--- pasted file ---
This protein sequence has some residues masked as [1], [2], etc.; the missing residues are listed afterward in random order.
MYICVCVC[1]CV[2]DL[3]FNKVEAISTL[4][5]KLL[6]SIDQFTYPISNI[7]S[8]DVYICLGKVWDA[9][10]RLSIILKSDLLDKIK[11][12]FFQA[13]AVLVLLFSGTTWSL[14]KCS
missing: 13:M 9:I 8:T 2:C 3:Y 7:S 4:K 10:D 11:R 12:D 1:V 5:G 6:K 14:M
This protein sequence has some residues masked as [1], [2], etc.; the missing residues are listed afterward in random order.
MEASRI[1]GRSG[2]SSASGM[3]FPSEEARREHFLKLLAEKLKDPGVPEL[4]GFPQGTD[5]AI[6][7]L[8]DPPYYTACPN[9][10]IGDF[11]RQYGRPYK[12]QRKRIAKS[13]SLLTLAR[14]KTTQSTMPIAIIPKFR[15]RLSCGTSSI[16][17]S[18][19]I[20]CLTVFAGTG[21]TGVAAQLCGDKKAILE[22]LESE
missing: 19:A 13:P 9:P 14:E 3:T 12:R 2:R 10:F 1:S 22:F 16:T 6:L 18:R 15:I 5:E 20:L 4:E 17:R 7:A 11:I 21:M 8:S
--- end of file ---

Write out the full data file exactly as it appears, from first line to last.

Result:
This protein sequence has some residues masked as [1], [2], etc.; the missing residues are listed afterward in random order.
MYICVCVC[1]CV[2]DL[3]FNKVEAISTL[4][5]KLL[6]SIDQFTYPISNI[7]S[8]DVYICLGKVWDA[9][10]RLSIILKSDLLDKIK[11][12]FFQA[13]AVLVLLFSGTTWSL[14]KCS
missing: 13:M 9:I 8:T 2:C 3:Y 7:S 4:K 10:D 11:R 12:D 1:V 5:G 6:K 14:M
This protein sequence has some residues masked as [1], [2], etc.; the missing residues are listed afterward in random order.
MEASRI[1]GRSG[2]SSASGM[3]FPSEEARREHFLKLLAEKLKDPGVPEL[4]GFPQGTD[5]AI[6][7]L[8]DPPYYTACPN[9][10]IGDF[11]RQYGRPYK[12]QRKRIAKS[13]SLLTLAR[14]KTTQSTMPIAIIPKFR[15]RLSCGTSSI[16][17]S[18][19]I[20]CLTVFAGTG[21]TGVAAQLCGDKKAILE[22]LESE
missing: 19:A 13:P 9:P 14:E 3:T 12:R 2:R 10:F 1:S 22:F 16:T 6:L 18:R 15:I 5:E 20:L 4:E 17:R 7:A 11:I 21:M 8:S